Be able to predict the weather is critical to ensure you have a safe and enjoyable experience on your expedition and during other outdoor activities.
This page deals with the weather forecasts that we check in advance of departing on an expedition or other adventurous activity.
In the UK we get reasonably accurate weather forecasts 5 days in advance. But they can still change and don’t get really accurate until about 3 days before an event. Even then you can wake up on the morning of the event to find out the weather is doing something unpredictable.
That’s the beauty of living in the UK where weather fronts can sweep in from North, South, East or West.
Damp rainy blustery weather tends to sweep in off the Atlantic in the West and North West. Bitterly cold weather comes to us from the North and East often as from far away as Siberia. Warmer weather tends to come up from the South.
But don’t think that warmer weather coming from the South will make it all nice an cheery. Often when warm weather meets cold or damp weather thats when we have our worst weather as the two different weather fronts collide.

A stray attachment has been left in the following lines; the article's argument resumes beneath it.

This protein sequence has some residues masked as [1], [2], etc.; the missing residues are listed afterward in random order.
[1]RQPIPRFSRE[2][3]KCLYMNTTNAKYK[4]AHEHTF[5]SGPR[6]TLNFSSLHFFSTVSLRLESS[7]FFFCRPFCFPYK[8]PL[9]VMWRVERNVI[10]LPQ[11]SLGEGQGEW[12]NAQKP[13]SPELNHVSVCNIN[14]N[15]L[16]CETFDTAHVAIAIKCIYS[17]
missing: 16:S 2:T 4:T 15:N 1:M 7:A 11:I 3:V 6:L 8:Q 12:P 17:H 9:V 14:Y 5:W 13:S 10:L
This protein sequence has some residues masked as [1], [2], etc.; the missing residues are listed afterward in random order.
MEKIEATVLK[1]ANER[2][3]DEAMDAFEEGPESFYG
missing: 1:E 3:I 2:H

Relationship between winds and isobars
Weather Maps look a little different to the maps you usually use.
What look like contour lines are called Isobars and instead of measuring height they measure air pressure.
There are three important relationships between isobars and winds.
- The closer the isobars, the stronger the wind.
- The wind blows almost parallel to the isobars.
- The direction of the wind is such that if you stand with your back to the wind in the northern hemisphere, the pressure is lower on the left than on the right.
These make it possible to deduce the wind flow from the isobar. Have a look at BBC Bitesize Isobars for more information.
Whilst the TV news weather forecasts help to generally predict weather we try whenever possible to use more specialised Mountain Weather forecasts.
The Mountain Weather forecasts tell us what the weather may do in more specific areas and at the different heights that we will walk at as the weather in a protected valley can be very different from the weather on a mountain top. It is important to remember:
- For every 100m of climb, the temperature will drop 1⁰C
Keep an eye on the weather forecasts and ensuring you are looking at the right forecast for the area you will be in and also traveling through to get there.
Think about installing mobile apps on your phone to monitor the weather. The Red Cross and the Met Office have apps that you can set up to give you alerts if the weather is going to change for the worst. But do not forget that you may not get a good phone signal in remote areas so don’t become reliant on these apps. Also don’t forget that we don’t let you take smartphones on your expeditions.